Car Lover's Guide to Germany
Germans love their cars enough to pick up their new one at the factory, something akin to bringing home a new baby from the hospital. The five big German car manufacturers—Audi, BMW, Mercedes-Benz, Porsche, and Volkswagen—have fueled the passion with museums, factory tours, restaurants and other car-themed attractions to enjoy, even if you aren't buying a new car. Here's a guide to their museums and hometowns, where you'll gain a new appreciation of how the motorized carriage changed the world.
The Audi Forum displays vehicles from Horch, DKW, Auto Union, and Wanderer, the brands which merged to form Audi, plus examples of Audi racecar history and technical displays, including the R18 hybrid racecar. Add a factory tour to the museum visit for the full experience.
History: One hour from Munich, Ingolstadt is where the German Beer Purity laws were written in 1674, and which still govern brewing. The city is old enough that its Neue Schloss (New Castle) dates from the 1400s, replacing one from the 1200s. It now contains the country's largest collection of medieval arms and armor. Audi moved here at the end of WWII from Dresden, in what became East Germany, so it could sell cars in the West.
Also See: Assamkirche (Assam Church), built in the 1730s, features an optical illusion painted into the ornate ceiling. No matter where you walk, when you look up, it appears that an archer's bow is following you.
BMW Welt (World) sits inside Munich Olympic Park, the site of the 1972 summer games. One building houses a car, motorcycle, and boat showroom—where everybody stops to applaud owners picking up their new cars. The museum focuses on BMW's technology and design, past and future, including an original one-door Isetta from the 50s, BMW brands Rolls-Royce and Mini, and examples of art cars painted by artists such as Jeff Koons.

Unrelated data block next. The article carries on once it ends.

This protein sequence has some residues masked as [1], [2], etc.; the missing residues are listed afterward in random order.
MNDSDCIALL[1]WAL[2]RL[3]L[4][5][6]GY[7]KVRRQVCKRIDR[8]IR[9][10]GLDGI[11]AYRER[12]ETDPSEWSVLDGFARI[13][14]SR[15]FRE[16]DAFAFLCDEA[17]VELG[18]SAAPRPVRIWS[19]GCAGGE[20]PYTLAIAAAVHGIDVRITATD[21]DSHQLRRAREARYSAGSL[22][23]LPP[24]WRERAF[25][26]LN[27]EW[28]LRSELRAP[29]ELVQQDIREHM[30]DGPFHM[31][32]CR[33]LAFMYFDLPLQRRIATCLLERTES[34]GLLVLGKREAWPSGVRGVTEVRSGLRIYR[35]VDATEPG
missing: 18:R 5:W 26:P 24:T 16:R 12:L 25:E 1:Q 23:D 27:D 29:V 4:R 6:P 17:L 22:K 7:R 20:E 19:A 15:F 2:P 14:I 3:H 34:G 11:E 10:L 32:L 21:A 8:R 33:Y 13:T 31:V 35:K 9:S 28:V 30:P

History: Founded in the 12th century, Munich seems to be most famous today for its gargantuan Oktoberfest each fall. BMW, which stands for Bavarian Motor Werks, began as an aircraft and engine manufacturer in 1916 and switched to cars after WWII. It’s an ongoing debate whether the pie-shaped BMW logo represents the blue and white Bavarian flag, an airplane propeller, or both.
Also See: The Residenz (Royal Palace), home of Bavaria's ruling dukes from 1363 to 1918, contains a family portrait gallery longer than a football field, and an astounding collection of royal diamonds, emeralds, and other jewels in the form of crowns, scepters and necklaces.
The Mercedes Museum displays vehicles in a historic timeline. A glass elevator takes you to 1888 to see contraptions designed by Gottlieb Daimler and Carl Benz. Follow the circular ramp to successive decades, including the iconic 1950s gullwing roadster, the 300SL, and a 1936 500K roadster, the most powerful street vehicle of its time, which cost the equivalent of $500,000 in today's dollars. A sophisticated, multi-track audio guide, free with museum admission, lets you choose from historic, social, and technical interpretations at each stop. The track for kids offers insights for grown-ups, too.
History: The sixth largest city in Germany, and one of its wealthiest per capita, Stuttgart was settled originally as a Roman fort for its mineral springs, which still attract devotees. Mercedes moved here in 1926.